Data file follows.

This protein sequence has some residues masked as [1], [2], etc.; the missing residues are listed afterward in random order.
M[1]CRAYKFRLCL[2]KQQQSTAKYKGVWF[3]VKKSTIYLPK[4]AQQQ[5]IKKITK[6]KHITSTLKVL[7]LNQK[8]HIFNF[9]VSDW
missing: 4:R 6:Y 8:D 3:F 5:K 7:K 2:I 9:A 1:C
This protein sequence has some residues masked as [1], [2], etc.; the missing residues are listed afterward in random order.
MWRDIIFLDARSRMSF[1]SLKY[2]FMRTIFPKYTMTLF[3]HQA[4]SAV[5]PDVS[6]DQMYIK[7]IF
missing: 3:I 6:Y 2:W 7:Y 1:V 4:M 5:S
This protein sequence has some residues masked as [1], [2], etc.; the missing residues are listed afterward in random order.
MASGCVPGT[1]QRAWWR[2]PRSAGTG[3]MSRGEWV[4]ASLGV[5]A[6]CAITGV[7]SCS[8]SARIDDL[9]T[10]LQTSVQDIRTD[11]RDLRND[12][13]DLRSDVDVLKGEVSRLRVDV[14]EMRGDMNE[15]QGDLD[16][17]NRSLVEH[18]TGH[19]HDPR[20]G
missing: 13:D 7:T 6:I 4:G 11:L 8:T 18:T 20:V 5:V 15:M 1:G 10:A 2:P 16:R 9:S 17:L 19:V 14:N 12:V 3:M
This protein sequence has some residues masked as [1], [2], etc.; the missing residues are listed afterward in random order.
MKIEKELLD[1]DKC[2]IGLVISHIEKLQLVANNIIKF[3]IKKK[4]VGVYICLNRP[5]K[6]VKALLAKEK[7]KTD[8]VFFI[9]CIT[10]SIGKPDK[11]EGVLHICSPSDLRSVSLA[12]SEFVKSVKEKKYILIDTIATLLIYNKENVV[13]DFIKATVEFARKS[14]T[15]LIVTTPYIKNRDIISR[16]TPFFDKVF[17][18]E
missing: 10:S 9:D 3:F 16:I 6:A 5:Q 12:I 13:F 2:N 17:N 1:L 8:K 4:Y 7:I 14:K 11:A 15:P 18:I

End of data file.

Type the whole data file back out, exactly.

This protein sequence has some residues masked as [1], [2], etc.; the missing residues are listed afterward in random order.
M[1]CRAYKFRLCL[2]KQQQSTAKYKGVWF[3]VKKSTIYLPK[4]AQQQ[5]IKKITK[6]KHITSTLKVL[7]LNQK[8]HIFNF[9]VSDW
missing: 4:R 6:Y 8:D 3:F 5:K 7:K 2:I 9:A 1:C
This protein sequence has some residues masked as [1], [2], etc.; the missing residues are listed afterward in random order.
MWRDIIFLDARSRMSF[1]SLKY[2]FMRTIFPKYTMTLF[3]HQA[4]SAV[5]PDVS[6]DQMYIK[7]IF
missing: 3:I 6:Y 2:W 7:Y 1:V 4:M 5:S
This protein sequence has some residues masked as [1], [2], etc.; the missing residues are listed afterward in random order.
MASGCVPGT[1]QRAWWR[2]PRSAGTG[3]MSRGEWV[4]ASLGV[5]A[6]CAITGV[7]SCS[8]SARIDDL[9]T[10]LQTSVQDIRTD[11]RDLRND[12][13]DLRSDVDVLKGEVSRLRVDV[14]EMRGDMNE[15]QGDLD[16][17]NRSLVEH[18]TGH[19]HDPR[20]G
missing: 13:D 7:T 6:I 4:G 11:L 8:T 18:T 20:V 5:V 15:M 1:G 10:A 2:P 16:R 9:S 17:L 19:V 14:N 12:V 3:M
This protein sequence has some residues masked as [1], [2], etc.; the missing residues are listed afterward in random order.
MKIEKELLD[1]DKC[2]IGLVISHIEKLQLVANNIIKF[3]IKKK[4]VGVYICLNRP[5]K[6]VKALLAKEK[7]KTD[8]VFFI[9]CIT[10]SIGKPDK[11]EGVLHICSPSDLRSVSLA[12]SEFVKSVKEKKYILIDTIATLLIYNKENVV[13]DFIKATVEFARKS[14]T[15]LIVTTPYIKNRDIISR[16]TPFFDKVF[17][18]E
missing: 10:S 9:D 3:F 16:I 6:A 5:Q 12:I 13:F 2:N 17:N 1:L 8:K 4:Y 7:I 14:K 11:A 15:P 18:I